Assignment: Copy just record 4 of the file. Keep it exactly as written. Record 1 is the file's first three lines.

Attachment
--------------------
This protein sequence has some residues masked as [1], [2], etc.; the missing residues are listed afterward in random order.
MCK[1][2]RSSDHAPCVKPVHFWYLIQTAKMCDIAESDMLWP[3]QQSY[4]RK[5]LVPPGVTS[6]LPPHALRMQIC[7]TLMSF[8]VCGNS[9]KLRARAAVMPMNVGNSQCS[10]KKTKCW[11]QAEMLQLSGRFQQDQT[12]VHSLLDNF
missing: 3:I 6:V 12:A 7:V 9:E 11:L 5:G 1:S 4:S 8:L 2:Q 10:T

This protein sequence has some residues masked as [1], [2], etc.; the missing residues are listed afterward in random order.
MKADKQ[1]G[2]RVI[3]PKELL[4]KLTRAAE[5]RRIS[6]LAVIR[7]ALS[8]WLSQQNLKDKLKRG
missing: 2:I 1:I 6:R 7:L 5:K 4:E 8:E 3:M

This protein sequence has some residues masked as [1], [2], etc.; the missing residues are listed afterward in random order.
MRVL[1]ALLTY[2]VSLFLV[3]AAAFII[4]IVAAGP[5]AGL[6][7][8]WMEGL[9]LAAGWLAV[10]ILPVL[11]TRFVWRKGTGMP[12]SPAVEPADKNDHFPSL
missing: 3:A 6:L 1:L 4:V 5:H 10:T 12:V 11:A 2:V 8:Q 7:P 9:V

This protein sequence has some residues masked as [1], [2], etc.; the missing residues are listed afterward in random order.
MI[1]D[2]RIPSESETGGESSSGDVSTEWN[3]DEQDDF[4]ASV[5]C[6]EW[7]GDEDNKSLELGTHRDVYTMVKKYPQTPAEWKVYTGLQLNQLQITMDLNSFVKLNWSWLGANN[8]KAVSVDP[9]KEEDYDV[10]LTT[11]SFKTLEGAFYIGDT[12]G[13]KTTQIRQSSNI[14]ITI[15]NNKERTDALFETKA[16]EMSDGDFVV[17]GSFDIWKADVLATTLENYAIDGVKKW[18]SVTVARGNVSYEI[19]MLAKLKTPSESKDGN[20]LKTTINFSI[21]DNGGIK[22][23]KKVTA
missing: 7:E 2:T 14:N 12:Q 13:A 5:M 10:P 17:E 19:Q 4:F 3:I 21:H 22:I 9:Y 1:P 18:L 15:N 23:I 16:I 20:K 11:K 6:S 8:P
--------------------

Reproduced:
This protein sequence has some residues masked as [1], [2], etc.; the missing residues are listed afterward in random order.
MI[1]D[2]RIPSESETGGESSSGDVSTEWN[3]DEQDDF[4]ASV[5]C[6]EW[7]GDEDNKSLELGTHRDVYTMVKKYPQTPAEWKVYTGLQLNQLQITMDLNSFVKLNWSWLGANN[8]KAVSVDP[9]KEEDYDV[10]LTT[11]SFKTLEGAFYIGDT[12]G[13]KTTQIRQSSNI[14]ITI[15]NNKERTDALFETKA[16]EMSDGDFVV[17]GSFDIWKADVLATTLENYAIDGVKKW[18]SVTVARGNVSYEI[19]MLAKLKTPSESKDGN[20]LKTTINFSI[21]DNGGIK[22][23]KKVTA
missing: 7:E 2:T 14:N 12:Q 13:A 5:M 10:P 17:E 19:Q 4:F 3:I 21:H 22:I 9:Y 1:P 18:L 15:N 23:I 16:I 20:K 11:K 6:S 8:P